Now that I have my definitive leg and it is comfortable for activity beyond walking, I have branched out by taking some new classes at the gym. The two classes I have taken up are Boxing Boot Camp and Strike. Both of these classes combine boxing with bodyweight exercises. The classes are pretty intense and the sweat that comes off my body could solve the California drought. Strike involves going through a series of stations. Each station lasts for thirty seconds and alternates boxing moves and bodyweight exercises on the floor. So for a half hour I am up and down, up and down, up and down with a 20-second rest here and there. When the class is over I look as if I have been standing in the rain. As I leave the room dripping in sweat, I feel my stump slipping in the liner. With each step it feels as if I have a rubber boot on that is filled with a couple inches of water. All the way to the locker room I am gingerly walking, sloshing in the liner with every step. Panicked that the slipping will cause blisters, I didn’t want to wait until I got home to fix the problem. I am also without my tubes of cream, causing me fear that if I took the liner off, I would not get it back on. I would then be hopping on one leg all the way to my car. So I sat on a bench in the locker room, took off the leg, and saw that the liner had slipped down about two inches. Without cream or paper towels available (hand blowers), I did the best I could to remedy the situation. I took my hands and pressed against the liner, moving from the bottom to the top. This acted as a squeegee, pushing the moisture up out of the liner while moving it back into place. I managed to get it fixed enough to don the leg again and get home. We won’t talk about the puddles left on the locker room carpet. I departed the locker room and no one in the gym had any idea of the dilemma I’d spent ten fifteen minutes creatively resolving just to walk.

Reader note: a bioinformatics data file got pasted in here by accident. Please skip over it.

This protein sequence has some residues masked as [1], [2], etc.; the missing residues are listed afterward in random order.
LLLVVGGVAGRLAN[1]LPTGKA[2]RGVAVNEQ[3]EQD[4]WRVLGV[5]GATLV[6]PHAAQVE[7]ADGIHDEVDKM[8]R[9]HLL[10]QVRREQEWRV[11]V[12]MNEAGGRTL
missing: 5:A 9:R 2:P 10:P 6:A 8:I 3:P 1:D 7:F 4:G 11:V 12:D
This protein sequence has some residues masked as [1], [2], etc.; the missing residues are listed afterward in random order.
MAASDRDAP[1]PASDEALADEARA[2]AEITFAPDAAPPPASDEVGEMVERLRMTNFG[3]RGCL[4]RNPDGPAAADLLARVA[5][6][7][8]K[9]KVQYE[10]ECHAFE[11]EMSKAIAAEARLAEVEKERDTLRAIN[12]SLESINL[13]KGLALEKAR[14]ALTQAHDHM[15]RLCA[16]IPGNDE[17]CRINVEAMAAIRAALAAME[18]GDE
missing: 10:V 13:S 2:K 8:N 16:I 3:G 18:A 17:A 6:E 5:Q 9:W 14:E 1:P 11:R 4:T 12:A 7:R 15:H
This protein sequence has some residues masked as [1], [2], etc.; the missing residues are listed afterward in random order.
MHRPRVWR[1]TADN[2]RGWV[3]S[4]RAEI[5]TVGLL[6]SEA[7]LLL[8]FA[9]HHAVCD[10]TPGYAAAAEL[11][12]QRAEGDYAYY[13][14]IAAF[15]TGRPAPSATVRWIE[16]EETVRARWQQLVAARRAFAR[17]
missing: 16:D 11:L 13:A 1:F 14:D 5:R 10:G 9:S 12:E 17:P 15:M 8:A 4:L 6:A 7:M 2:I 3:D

I have no complaints; in fact, when I tell these stories I punch them up and use expression to make them entertaining. I also understand that when people see me walking, what looks to be natural and with the prosthetic covered by my pant leg, it is easy to forget. What never ceases to amuse me are the comments and reactions I’ve received from people that make it seem like a “miracle” has occurred and the leg has grown back.
The advancements in prosthetics have certainly changed my life, but having a prosthetic leg is not a luxury. It is a necessary tool we use so we can walk just like everyone else. The prosthetic doesn’t create the “miracle” – your attitude does.
It’s all good as long as I don’t leave home without my two tubes of cream, a couple of extra socks and several sheets of paper towels.
Thanks for reading, and don’t forget to find the humor in your life dilemmas!